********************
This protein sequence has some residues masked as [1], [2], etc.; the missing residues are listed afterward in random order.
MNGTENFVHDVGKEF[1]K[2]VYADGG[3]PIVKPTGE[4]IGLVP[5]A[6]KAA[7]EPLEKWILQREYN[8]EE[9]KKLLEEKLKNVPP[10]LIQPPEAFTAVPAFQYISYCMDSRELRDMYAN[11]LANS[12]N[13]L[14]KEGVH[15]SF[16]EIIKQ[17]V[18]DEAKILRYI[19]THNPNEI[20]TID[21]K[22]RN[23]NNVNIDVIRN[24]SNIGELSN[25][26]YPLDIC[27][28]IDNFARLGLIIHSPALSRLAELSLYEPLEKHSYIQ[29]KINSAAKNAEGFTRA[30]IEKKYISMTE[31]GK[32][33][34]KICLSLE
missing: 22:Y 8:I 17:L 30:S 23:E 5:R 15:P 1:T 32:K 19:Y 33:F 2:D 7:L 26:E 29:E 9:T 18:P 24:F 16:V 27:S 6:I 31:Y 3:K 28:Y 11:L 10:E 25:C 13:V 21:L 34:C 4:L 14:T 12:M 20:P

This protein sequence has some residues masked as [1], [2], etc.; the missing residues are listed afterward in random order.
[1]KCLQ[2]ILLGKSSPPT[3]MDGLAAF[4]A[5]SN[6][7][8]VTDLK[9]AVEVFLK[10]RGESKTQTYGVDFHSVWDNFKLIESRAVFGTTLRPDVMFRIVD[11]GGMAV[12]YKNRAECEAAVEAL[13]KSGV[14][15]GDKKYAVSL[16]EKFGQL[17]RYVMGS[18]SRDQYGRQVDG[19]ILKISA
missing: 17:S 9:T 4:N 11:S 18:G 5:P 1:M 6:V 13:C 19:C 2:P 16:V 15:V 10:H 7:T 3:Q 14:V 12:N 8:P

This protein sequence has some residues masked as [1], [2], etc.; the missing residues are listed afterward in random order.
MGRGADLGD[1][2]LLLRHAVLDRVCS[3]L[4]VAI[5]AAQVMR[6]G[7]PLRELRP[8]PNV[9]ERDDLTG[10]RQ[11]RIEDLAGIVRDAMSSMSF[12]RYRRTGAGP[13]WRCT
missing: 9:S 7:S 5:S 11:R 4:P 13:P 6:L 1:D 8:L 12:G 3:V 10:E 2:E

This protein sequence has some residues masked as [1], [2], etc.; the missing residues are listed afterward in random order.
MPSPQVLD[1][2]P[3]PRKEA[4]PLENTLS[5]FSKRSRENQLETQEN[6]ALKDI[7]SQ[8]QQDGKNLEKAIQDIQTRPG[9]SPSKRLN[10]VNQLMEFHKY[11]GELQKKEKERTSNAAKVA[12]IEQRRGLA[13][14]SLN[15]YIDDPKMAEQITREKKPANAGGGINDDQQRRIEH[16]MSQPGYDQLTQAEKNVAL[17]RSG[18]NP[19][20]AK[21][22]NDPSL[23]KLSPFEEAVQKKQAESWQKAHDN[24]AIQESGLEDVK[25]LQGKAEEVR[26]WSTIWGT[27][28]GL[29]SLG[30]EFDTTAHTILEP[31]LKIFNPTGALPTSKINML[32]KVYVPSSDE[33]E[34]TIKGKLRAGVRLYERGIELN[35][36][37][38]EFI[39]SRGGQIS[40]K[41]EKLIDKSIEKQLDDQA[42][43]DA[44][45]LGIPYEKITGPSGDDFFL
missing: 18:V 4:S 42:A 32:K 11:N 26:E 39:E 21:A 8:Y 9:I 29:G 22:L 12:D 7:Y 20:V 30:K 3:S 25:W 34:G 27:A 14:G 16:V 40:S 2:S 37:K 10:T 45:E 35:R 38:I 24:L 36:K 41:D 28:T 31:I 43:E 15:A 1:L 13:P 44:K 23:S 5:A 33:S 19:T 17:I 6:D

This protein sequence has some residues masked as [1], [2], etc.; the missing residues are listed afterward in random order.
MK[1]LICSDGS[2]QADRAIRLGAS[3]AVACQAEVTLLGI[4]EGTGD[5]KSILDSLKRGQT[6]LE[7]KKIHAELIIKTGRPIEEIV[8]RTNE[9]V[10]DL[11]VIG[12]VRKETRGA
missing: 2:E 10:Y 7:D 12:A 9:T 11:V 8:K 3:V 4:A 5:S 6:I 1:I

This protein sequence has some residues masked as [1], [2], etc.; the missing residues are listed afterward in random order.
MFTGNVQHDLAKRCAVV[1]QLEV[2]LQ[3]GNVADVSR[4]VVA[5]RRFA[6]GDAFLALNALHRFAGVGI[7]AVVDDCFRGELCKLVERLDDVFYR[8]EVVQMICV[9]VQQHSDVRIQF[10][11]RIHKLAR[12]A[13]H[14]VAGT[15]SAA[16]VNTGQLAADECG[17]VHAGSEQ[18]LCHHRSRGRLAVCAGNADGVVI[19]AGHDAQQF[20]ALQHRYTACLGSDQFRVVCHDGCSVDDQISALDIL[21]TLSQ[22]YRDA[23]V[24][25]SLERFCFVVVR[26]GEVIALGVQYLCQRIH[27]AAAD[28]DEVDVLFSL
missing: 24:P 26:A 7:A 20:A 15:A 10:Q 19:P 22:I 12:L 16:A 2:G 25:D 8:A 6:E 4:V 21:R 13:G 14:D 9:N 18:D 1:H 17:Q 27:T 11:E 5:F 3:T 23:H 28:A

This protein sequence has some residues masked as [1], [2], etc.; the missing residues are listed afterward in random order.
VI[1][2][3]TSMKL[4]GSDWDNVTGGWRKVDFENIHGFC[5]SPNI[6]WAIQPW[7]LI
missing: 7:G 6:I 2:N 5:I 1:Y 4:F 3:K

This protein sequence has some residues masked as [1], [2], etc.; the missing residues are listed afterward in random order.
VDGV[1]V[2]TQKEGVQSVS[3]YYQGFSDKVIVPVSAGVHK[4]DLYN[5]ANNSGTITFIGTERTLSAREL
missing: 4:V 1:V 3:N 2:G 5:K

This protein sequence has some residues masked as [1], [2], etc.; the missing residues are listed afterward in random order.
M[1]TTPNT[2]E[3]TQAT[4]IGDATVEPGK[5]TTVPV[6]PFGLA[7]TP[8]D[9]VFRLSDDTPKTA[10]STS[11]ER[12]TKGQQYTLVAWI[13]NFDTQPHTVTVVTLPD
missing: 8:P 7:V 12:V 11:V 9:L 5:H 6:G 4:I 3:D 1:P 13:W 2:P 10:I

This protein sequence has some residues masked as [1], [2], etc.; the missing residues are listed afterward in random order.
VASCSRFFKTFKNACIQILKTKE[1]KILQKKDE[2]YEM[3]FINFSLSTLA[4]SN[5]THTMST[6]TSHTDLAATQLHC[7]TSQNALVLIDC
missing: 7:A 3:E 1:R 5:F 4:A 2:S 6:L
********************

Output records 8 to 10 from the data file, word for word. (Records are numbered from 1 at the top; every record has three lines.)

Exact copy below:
This protein sequence has some residues masked as [1], [2], etc.; the missing residues are listed afterward in random order.
VDGV[1]V[2]TQKEGVQSVS[3]YYQGFSDKVIVPVSAGVHK[4]DLYN[5]ANNSGTITFIGTERTLSAREL
missing: 4:V 1:V 3:N 2:G 5:K

This protein sequence has some residues masked as [1], [2], etc.; the missing residues are listed afterward in random order.
M[1]TTPNT[2]E[3]TQAT[4]IGDATVEPGK[5]TTVPV[6]PFGLA[7]TP[8]D[9]VFRLSDDTPKTA[10]STS[11]ER[12]TKGQQYTLVAWI[13]NFDTQPHTVTVVTLPD
missing: 8:P 7:V 12:V 11:V 9:L 5:H 6:G 4:I 3:D 1:P 13:W 2:P 10:I

This protein sequence has some residues masked as [1], [2], etc.; the missing residues are listed afterward in random order.
VASCSRFFKTFKNACIQILKTKE[1]KILQKKDE[2]YEM[3]FINFSLSTLA[4]SN[5]THTMST[6]TSHTDLAATQLHC[7]TSQNALVLIDC
missing: 7:A 3:E 1:R 5:F 4:A 2:S 6:L